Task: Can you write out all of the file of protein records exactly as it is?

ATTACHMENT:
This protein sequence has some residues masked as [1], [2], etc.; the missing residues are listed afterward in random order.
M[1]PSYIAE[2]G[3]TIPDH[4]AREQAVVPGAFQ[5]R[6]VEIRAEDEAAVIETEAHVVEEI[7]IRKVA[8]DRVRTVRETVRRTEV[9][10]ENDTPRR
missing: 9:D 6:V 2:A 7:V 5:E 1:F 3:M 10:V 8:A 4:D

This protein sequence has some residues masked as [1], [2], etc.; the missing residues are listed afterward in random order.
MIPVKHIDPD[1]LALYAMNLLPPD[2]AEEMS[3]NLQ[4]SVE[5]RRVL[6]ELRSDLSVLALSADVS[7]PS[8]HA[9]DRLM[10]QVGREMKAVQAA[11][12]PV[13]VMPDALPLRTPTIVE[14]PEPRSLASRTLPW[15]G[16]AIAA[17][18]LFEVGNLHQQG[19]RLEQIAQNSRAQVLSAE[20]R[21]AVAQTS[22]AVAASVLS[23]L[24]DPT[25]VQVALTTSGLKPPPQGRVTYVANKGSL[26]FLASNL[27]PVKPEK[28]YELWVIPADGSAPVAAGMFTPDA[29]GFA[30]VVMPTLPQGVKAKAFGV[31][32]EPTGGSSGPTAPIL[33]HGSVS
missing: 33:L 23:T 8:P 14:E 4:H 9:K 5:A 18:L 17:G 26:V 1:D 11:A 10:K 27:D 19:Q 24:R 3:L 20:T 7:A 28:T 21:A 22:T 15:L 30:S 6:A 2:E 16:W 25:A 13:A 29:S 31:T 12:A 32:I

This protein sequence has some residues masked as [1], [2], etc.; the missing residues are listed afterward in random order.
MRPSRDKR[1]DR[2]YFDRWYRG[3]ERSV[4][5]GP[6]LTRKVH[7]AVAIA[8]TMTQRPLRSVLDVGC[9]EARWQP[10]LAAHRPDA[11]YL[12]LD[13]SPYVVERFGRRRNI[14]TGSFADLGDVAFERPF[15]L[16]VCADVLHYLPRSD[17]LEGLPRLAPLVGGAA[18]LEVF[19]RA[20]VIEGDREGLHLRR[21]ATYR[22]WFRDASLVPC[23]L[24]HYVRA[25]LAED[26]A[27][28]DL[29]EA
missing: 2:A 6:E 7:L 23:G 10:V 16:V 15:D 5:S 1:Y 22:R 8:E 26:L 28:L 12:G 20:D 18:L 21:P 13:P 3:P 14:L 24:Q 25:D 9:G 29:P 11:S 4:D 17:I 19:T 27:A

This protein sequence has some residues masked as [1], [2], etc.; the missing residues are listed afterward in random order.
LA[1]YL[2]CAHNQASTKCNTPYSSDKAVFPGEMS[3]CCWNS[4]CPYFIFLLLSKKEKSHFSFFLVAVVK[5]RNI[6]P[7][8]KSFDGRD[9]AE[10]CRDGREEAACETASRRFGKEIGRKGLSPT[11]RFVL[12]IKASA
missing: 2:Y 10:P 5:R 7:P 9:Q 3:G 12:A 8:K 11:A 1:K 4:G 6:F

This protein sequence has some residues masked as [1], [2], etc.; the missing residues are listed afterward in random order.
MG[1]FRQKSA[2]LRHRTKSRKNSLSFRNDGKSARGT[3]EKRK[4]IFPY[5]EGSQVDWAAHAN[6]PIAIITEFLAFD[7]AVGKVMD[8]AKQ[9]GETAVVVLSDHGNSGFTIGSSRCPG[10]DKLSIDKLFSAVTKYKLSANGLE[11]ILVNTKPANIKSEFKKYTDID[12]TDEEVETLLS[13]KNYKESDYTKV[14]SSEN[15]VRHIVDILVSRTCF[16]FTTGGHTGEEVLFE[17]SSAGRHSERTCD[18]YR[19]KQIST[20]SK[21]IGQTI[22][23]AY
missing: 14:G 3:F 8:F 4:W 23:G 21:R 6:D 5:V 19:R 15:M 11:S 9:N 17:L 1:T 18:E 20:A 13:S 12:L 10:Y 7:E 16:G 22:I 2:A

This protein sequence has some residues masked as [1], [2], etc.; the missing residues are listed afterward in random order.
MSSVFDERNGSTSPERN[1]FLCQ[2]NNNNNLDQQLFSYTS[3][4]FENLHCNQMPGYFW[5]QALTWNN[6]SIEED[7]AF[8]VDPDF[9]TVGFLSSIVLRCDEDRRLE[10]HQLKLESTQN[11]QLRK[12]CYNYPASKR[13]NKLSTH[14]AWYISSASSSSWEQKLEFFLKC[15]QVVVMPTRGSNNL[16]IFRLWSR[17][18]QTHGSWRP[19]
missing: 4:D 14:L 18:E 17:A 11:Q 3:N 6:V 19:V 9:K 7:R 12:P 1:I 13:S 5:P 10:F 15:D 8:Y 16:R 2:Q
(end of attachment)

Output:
This protein sequence has some residues masked as [1], [2], etc.; the missing residues are listed afterward in random order.
M[1]PSYIAE[2]G[3]TIPDH[4]AREQAVVPGAFQ[5]R[6]VEIRAEDEAAVIETEAHVVEEI[7]IRKVA[8]DRVRTVRETVRRTEV[9][10]ENDTPRR
missing: 9:D 6:V 2:A 7:V 5:E 1:F 3:M 10:V 8:A 4:D

This protein sequence has some residues masked as [1], [2], etc.; the missing residues are listed afterward in random order.
MIPVKHIDPD[1]LALYAMNLLPPD[2]AEEMS[3]NLQ[4]SVE[5]RRVL[6]ELRSDLSVLALSADVS[7]PS[8]HA[9]DRLM[10]QVGREMKAVQAA[11][12]PV[13]VMPDALPLRTPTIVE[14]PEPRSLASRTLPW[15]G[16]AIAA[17][18]LFEVGNLHQQG[19]RLEQIAQNSRAQVLSAE[20]R[21]AVAQTS[22]AVAASVLS[23]L[24]DPT[25]VQVALTTSGLKPPPQGRVTYVANKGSL[26]FLASNL[27]PVKPEK[28]YELWVIPADGSAPVAAGMFTPDA[29]GFA[30]VVMPTLPQGVKAKAFGV[31][32]EPTGGSSGPTAPIL[33]HGSVS
missing: 33:L 23:T 8:P 14:E 4:H 9:K 5:A 18:L 17:G 26:V 1:D 11:A 10:K 27:D 19:Q 24:R 3:L 20:T 7:A 28:T 21:A 22:T 15:L 30:S 6:A 2:E 16:W 25:A 13:A 29:S 31:T 12:A 32:I

This protein sequence has some residues masked as [1], [2], etc.; the missing residues are listed afterward in random order.
MRPSRDKR[1]DR[2]YFDRWYRG[3]ERSV[4][5]GP[6]LTRKVH[7]AVAIA[8]TMTQRPLRSVLDVGC[9]EARWQP[10]LAAHRPDA[11]YL[12]LD[13]SPYVVERFGRRRNI[14]TGSFADLGDVAFERPF[15]L[16]VCADVLHYLPRSD[17]LEGLPRLAPLVGGAA[18]LEVF[19]RA[20]VIEGDREGLHLRR[21]ATYR[22]WFRDASLVPC[23]L[24]HYVRA[25]LAED[26]A[27][28]DL[29]EA
missing: 2:A 6:E 7:L 23:G 10:V 16:V 15:D 5:S 1:Y 22:R 8:E 26:L 28:L 12:G 20:D 18:L 21:P 13:P 3:P 14:L 24:Q 25:D 9:G 29:P 11:S 4:D 17:I 19:T 27:A

This protein sequence has some residues masked as [1], [2], etc.; the missing residues are listed afterward in random order.
LA[1]YL[2]CAHNQASTKCNTPYSSDKAVFPGEMS[3]CCWNS[4]CPYFIFLLLSKKEKSHFSFFLVAVVK[5]RNI[6]P[7][8]KSFDGRD[9]AE[10]CRDGREEAACETASRRFGKEIGRKGLSPT[11]RFVL[12]IKASA
missing: 2:Y 10:P 5:R 7:P 9:Q 3:G 12:A 8:K 11:A 1:K 4:G 6:F

This protein sequence has some residues masked as [1], [2], etc.; the missing residues are listed afterward in random order.
MG[1]FRQKSA[2]LRHRTKSRKNSLSFRNDGKSARGT[3]EKRK[4]IFPY[5]EGSQVDWAAHAN[6]PIAIITEFLAFD[7]AVGKVMD[8]AKQ[9]GETAVVVLSDHGNSGFTIGSSRCPG[10]DKLSIDKLFSAVTKYKLSANGLE[11]ILVNTKPANIKSEFKKYTDID[12]TDEEVETLLS[13]KNYKESDYTKV[14]SSEN[15]VRHIVDILVSRTCF[16]FTTGGHTGEEVLFE[17]SSAGRHSERTCD[18]YR[19]KQIST[20]SK[21]IGQTI[22][23]AY
missing: 14:G 3:F 8:F 4:W 23:G 21:R 6:D 5:V 19:R 15:M 11:S 9:N 17:L 1:T 18:E 20:A 13:S 12:L 10:Y 7:E 16:G 22:I 2:A

This protein sequence has some residues masked as [1], [2], etc.; the missing residues are listed afterward in random order.
MSSVFDERNGSTSPERN[1]FLCQ[2]NNNNNLDQQLFSYTS[3][4]FENLHCNQMPGYFW[5]QALTWNN[6]SIEED[7]AF[8]VDPDF[9]TVGFLSSIVLRCDEDRRLE[10]HQLKLESTQN[11]QLRK[12]CYNYPASKR[13]NKLSTH[14]AWYISSASSSSWEQKLEFFLKC[15]QVVVMPTRGSNNL[16]IFRLWSR[17][18]QTHGSWRP[19]
missing: 4:D 14:L 18:E 17:A 11:Q 3:N 6:V 19:V 9:K 7:R 12:P 1:I 13:S 5:P 10:F 15:D 8:Y 16:R 2:Q